I understand that ;-) However, I still find it a nicer way (personally). To me namespace pollution has never been a problem and quite frankly I would like you to give an example that could not be solved easily without using namespace. And before you start talking team work, I have been doing 12 man team work and none of us have had that problem. You are correct in your point however so I am not looking down on that ok?

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I don''t know much about C/C++ yet (I''m learning Java right now), but I know that they similarities. Couldn''t you just make your own function as well?

int pow (int a, int b)
{
int result = 1;

for (int count = 0 ; count < b ; count++)
{
result = result*a;
}

return result;
}

Of course this would only work for integer values .

"Even perfection has room for improvement."
-Chris Locke

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When using pow(2,...) you could always use bitshifts. ie:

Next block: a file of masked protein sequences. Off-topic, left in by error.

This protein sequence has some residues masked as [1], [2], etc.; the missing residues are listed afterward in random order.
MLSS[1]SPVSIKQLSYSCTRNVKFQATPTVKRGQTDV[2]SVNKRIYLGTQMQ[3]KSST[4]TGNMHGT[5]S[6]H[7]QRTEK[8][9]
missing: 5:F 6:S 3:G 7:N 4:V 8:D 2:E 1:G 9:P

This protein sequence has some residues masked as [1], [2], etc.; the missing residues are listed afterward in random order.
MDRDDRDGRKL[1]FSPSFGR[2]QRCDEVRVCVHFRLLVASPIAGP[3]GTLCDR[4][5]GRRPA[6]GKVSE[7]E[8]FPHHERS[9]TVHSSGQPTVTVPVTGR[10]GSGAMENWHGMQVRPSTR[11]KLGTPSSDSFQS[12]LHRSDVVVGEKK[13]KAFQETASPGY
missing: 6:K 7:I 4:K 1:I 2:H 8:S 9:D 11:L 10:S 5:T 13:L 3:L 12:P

inline unsigned long pow2(int toThe)
{
return (unsigned long)(1<<toThe);
}

edit-replaced [ code ] tags with [ source ] tags because the < < was being interpretted as html.


[edited by - brassfish89 on November 16, 2003 11:09:45 PM]

[edited by - brassfish89 on November 16, 2003 11:10:15 PM]

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quote:
Original post by vega12
I don''t know much about C/C++ yet (I''m learning Java right now), but I know that they similarities. Couldn''t you just make your own function as well?

Yup. But the method you posted is inefficient; it runs in O(n). O(log n) methods exist; Google for "fast integer exponentiation".


"Sneftel is correct, if rather vulgar." --Flarelocke